If you demand satisfaction and need to settle a score in the form of a good old-fashioned duel, a recent decision by the Canadian government may be of welcome news.
This week, the Minister of Justice and Attorney General of Canada, Jody Wilson-Raybould, introduced legislation meant to update and modernize the criminal justice system.
The proposed legislation “would amend or repeal a number of provisions in the Criminal Code in order to ensure they are compliant with the Charter, and to make the law more relevant in our modern society,” a government release said. “Several Criminal Code offences that were enacted many years ago… are no longer relevant or required today.”
Among those offences? Challenging someone to a duel.
It’s safe to say this is a timely update to the code and that “many years” might be an understatement.
While they were issued infrequently during Canada’s early settlement years, duel challenges did happen. Historical records indicate the last duel where someone died was on June 13, 1833, in Perth, Ontario. However, the total number of duelling incidents in what eventually became Canada only numbered around 300 between the mid 1600’s and 1948.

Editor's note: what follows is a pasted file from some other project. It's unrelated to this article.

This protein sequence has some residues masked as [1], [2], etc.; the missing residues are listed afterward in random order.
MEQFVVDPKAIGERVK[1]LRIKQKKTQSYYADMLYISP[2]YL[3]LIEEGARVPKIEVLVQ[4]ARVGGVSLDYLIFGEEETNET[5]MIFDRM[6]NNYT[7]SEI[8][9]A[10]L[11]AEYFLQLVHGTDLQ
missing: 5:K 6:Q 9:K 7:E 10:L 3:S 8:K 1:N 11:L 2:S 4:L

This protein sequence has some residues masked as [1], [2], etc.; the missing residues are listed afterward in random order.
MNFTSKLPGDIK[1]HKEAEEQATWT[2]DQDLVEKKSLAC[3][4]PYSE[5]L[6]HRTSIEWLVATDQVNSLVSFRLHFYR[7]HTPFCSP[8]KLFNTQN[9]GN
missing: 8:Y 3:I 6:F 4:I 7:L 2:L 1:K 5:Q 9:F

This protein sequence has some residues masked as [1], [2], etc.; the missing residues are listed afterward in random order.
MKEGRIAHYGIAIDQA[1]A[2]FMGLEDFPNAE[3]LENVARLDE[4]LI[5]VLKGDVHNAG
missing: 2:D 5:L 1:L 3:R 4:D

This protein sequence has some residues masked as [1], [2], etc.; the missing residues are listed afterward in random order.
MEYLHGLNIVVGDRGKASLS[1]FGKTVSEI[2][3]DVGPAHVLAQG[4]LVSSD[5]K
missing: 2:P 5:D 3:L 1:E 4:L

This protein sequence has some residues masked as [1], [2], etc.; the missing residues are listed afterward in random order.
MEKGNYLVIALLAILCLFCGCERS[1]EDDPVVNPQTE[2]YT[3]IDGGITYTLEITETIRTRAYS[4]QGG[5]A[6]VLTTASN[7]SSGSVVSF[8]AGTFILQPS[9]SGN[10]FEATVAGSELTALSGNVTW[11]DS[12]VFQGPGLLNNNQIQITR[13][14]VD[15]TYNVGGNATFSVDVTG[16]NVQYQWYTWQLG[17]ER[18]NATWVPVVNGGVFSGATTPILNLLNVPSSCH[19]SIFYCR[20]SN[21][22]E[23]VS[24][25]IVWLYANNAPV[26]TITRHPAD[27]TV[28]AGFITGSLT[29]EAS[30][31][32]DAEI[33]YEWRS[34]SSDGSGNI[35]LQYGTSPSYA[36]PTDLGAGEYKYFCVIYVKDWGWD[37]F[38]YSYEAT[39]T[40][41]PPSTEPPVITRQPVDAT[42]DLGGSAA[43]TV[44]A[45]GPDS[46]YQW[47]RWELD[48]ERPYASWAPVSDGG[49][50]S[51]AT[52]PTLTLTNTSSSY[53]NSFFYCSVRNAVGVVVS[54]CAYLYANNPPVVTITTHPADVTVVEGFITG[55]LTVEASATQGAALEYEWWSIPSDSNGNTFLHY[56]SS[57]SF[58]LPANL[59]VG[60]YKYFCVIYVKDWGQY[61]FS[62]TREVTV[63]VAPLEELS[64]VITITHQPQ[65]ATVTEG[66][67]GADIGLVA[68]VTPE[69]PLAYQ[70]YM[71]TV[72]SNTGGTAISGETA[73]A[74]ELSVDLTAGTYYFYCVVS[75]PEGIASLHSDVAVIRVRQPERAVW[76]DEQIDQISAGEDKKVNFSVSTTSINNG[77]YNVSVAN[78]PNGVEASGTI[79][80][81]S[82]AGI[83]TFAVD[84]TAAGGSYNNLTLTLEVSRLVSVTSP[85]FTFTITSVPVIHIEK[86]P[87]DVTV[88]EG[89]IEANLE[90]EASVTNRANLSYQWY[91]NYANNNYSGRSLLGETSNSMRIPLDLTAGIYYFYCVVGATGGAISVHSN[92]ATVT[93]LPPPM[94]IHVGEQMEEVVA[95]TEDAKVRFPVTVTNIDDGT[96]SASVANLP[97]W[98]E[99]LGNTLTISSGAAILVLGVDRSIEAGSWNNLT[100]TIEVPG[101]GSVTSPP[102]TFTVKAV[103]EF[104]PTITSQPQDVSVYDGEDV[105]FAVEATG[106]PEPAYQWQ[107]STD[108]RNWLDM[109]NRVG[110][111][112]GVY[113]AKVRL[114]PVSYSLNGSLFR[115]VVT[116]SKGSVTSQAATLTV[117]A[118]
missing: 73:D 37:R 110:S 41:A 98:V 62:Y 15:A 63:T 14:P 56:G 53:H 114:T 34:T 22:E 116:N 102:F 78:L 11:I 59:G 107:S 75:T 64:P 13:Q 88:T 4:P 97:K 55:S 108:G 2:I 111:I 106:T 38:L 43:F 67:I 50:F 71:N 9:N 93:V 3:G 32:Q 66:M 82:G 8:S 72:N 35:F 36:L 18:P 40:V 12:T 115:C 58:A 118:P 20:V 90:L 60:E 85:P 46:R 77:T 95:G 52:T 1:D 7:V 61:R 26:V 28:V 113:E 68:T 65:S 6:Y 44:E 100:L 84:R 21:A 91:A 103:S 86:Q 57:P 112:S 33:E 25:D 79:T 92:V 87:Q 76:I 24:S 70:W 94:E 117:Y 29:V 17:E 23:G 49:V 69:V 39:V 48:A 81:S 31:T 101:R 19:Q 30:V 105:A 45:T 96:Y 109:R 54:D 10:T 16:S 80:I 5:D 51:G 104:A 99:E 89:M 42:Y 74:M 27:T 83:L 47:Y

Duelling wasn’t the only oddball amendment to Canada’s criminal justice system. Some of the other repealed Criminal Code offences include:
- Advertising a reward for the return of stolen property “no questions asked” (section 143);
- Possessing, printing, distributing or publishing crime comics (paragraph 163(1)(b));
- Publishing blasphemous libel (section 296);
- Fraudulently pretending to practise witchcraft (section 365); and,
- Issuing trading stamps (section 427).
Now, in no way are we condoning any sort of violence against others, but if you find yourself at the receiving end of a glove slap, don’t say we didn’t warn you.